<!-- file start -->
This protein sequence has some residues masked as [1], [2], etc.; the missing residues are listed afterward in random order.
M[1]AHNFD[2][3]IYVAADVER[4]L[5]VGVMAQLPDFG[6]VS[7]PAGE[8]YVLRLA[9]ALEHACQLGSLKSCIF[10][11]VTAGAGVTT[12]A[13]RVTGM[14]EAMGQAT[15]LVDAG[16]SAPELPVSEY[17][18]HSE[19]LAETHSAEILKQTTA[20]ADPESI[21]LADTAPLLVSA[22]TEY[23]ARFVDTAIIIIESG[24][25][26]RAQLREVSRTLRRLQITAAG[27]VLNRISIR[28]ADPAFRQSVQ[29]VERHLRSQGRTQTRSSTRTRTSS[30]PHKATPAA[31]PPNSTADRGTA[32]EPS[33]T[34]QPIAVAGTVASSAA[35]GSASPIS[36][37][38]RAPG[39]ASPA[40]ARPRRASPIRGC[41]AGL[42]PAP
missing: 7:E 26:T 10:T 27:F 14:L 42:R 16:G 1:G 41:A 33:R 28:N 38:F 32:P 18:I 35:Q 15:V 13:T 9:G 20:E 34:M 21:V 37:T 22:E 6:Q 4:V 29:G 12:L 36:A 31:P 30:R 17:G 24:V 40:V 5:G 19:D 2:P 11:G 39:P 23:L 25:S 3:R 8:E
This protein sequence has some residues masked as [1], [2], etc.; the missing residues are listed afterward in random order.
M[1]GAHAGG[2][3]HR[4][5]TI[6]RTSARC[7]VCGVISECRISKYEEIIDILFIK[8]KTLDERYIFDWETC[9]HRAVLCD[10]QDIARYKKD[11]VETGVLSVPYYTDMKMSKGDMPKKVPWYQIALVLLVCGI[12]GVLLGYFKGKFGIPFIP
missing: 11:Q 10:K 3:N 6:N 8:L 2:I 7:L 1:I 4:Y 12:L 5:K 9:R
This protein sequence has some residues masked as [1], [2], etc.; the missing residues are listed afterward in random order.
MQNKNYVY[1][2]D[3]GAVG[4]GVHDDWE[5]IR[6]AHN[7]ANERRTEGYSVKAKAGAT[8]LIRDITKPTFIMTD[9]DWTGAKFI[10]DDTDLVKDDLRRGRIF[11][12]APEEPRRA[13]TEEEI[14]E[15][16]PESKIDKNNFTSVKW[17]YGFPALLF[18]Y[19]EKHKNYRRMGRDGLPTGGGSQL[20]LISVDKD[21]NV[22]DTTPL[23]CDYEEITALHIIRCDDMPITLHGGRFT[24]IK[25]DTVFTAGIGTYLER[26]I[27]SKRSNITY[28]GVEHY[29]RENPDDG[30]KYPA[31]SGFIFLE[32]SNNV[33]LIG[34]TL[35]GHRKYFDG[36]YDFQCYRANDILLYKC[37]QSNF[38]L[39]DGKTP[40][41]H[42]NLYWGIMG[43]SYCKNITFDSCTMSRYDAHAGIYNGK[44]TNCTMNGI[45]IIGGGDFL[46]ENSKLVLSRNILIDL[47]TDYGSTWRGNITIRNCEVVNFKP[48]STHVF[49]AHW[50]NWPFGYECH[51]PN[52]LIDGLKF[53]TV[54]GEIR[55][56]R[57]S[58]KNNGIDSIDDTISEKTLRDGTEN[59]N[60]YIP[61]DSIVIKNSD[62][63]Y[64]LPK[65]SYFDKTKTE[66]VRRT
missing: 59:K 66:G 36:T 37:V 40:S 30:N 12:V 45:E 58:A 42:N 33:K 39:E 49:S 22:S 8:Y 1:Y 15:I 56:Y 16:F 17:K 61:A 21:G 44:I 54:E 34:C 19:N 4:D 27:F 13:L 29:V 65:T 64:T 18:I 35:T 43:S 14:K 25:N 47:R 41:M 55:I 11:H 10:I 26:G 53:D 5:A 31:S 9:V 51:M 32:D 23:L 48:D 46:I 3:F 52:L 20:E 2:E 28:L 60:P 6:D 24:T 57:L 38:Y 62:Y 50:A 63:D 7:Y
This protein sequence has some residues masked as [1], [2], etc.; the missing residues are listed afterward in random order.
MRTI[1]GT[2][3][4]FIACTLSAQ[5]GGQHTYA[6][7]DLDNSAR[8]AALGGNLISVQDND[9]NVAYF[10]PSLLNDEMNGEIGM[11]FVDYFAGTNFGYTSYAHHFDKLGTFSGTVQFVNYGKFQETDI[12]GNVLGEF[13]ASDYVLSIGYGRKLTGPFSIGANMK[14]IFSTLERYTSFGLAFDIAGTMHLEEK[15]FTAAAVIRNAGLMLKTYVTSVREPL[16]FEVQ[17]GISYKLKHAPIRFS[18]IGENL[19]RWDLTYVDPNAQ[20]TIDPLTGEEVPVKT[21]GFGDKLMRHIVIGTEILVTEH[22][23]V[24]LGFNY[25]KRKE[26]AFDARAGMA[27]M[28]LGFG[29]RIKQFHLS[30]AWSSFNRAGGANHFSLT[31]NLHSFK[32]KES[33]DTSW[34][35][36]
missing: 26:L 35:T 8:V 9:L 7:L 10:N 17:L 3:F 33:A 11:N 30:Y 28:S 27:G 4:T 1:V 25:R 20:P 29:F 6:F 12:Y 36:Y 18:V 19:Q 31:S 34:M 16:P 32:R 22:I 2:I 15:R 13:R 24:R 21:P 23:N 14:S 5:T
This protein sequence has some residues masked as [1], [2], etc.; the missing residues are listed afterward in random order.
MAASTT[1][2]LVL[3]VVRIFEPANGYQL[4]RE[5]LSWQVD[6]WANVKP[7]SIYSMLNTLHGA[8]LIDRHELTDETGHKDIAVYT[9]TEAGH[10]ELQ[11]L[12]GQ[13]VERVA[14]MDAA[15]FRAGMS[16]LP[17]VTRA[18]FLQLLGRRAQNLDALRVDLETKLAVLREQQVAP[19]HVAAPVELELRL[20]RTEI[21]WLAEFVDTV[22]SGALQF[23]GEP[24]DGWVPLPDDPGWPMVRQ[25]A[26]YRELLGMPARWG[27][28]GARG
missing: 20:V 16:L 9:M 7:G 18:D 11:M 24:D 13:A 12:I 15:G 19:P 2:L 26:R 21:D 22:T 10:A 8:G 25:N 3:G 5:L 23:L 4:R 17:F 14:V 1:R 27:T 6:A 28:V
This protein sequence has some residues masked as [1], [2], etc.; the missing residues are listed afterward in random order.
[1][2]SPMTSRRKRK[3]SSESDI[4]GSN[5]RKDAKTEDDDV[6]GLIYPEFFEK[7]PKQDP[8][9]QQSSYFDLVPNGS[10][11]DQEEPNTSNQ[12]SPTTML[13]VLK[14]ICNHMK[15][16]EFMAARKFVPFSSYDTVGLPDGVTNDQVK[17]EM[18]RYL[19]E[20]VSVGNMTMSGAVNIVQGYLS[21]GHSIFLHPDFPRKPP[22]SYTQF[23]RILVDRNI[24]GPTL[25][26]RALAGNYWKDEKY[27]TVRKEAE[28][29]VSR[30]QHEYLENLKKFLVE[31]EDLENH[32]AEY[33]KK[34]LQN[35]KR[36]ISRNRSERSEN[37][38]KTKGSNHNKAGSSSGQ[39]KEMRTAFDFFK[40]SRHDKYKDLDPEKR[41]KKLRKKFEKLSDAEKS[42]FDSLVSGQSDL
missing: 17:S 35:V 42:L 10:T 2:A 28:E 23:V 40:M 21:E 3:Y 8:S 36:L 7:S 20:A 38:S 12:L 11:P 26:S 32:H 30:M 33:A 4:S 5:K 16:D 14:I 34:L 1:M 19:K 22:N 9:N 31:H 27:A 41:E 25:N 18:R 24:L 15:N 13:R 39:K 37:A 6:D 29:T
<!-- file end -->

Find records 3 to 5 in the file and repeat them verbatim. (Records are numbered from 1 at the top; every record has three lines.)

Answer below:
This protein sequence has some residues masked as [1], [2], etc.; the missing residues are listed afterward in random order.
MQNKNYVY[1][2]D[3]GAVG[4]GVHDDWE[5]IR[6]AHN[7]ANERRTEGYSVKAKAGAT[8]LIRDITKPTFIMTD[9]DWTGAKFI[10]DDTDLVKDDLRRGRIF[11][12]APEEPRRA[13]TEEEI[14]E[15][16]PESKIDKNNFTSVKW[17]YGFPALLF[18]Y[19]EKHKNYRRMGRDGLPTGGGSQL[20]LISVDKD[21]NV[22]DTTPL[23]CDYEEITALHIIRCDDMPITLHGGRFT[24]IK[25]DTVFTAGIGTYLER[26]I[27]SKRSNITY[28]GVEHY[29]RENPDDG[30]KYPA[31]SGFIFLE[32]SNNV[33]LIG[34]TL[35]GHRKYFDG[36]YDFQCYRANDILLYKC[37]QSNF[38]L[39]DGKTP[40][41]H[42]NLYWGIMG[43]SYCKNITFDSCTMSRYDAHAGIYNGK[44]TNCTMNGI[45]IIGGGDFL[46]ENSKLVLSRNILIDL[47]TDYGSTWRGNITIRNCEVVNFKP[48]STHVF[49]AHW[50]NWPFGYECH[51]PN[52]LIDGLKF[53]TV[54]GEIR[55][56]R[57]S[58]KNNGIDSIDDTISEKTLRDGTEN[59]N[60]YIP[61]DSIVIKNSD[62][63]Y[64]LPK[65]SYFDKTKTE[66]VRRT
missing: 59:K 66:G 36:T 37:V 40:S 30:N 12:V 45:E 58:A 42:N 33:K 39:E 49:S 22:S 8:Y 1:Y 15:I 56:Y 16:F 17:K 61:A 21:G 44:I 54:E 34:C 19:N 4:D 27:F 13:L 29:V 65:T 64:T 18:I 35:T 43:S 14:K 25:N 47:R 41:M 55:I 11:H 10:I 26:G 53:D 5:A 31:S 9:V 51:M 32:D 23:L 48:D 46:I 3:F 52:L 20:E 2:E 28:L 60:P 6:D 24:T 57:L 38:Y 62:Y 50:A 63:D 7:Y
This protein sequence has some residues masked as [1], [2], etc.; the missing residues are listed afterward in random order.
MRTI[1]GT[2][3][4]FIACTLSAQ[5]GGQHTYA[6][7]DLDNSAR[8]AALGGNLISVQDND[9]NVAYF[10]PSLLNDEMNGEIGM[11]FVDYFAGTNFGYTSYAHHFDKLGTFSGTVQFVNYGKFQETDI[12]GNVLGEF[13]ASDYVLSIGYGRKLTGPFSIGANMK[14]IFSTLERYTSFGLAFDIAGTMHLEEK[15]FTAAAVIRNAGLMLKTYVTSVREPL[16]FEVQ[17]GISYKLKHAPIRFS[18]IGENL[19]RWDLTYVDPNAQ[20]TIDPLTGEEVPVKT[21]GFGDKLMRHIVIGTEILVTEH[22][23]V[24]LGFNY[25]KRKE[26]AFDARAGMA[27]M[28]LGFG[29]RIKQFHLS[30]AWSSFNRAGGANHFSLT[31]NLHSFK[32]KES[33]DTSW[34][35][36]
missing: 26:L 35:T 8:V 9:L 7:L 10:N 17:L 3:F 33:A 11:N 30:Y 28:S 27:G 4:T 1:V 25:R 20:P 29:F 6:F 12:Y 36:Y 18:V 19:Q 31:S 34:M 16:P 32:R 22:I 2:I 15:R 13:R 24:R 21:P 23:N 14:S 5:T
This protein sequence has some residues masked as [1], [2], etc.; the missing residues are listed afterward in random order.
MAASTT[1][2]LVL[3]VVRIFEPANGYQL[4]RE[5]LSWQVD[6]WANVKP[7]SIYSMLNTLHGA[8]LIDRHELTDETGHKDIAVYT[9]TEAGH[10]ELQ[11]L[12]GQ[13]VERVA[14]MDAA[15]FRAGMS[16]LP[17]VTRA[18]FLQLLGRRAQNLDALRVDLETKLAVLREQQVAP[19]HVAAPVELELRL[20]RTEI[21]WLAEFVDTV[22]SGALQF[23]GEP[24]DGWVPLPDDPGWPMVRQ[25]A[26]YRELLGMPARWG[27][28]GARG
missing: 20:V 16:L 9:M 7:G 18:D 11:M 24:D 13:A 12:I 15:G 19:P 2:L 26:R 21:D 22:T 10:A 8:G 25:N 3:G 5:L 23:L 4:R 17:F 14:V 1:R 27:T 6:A 28:V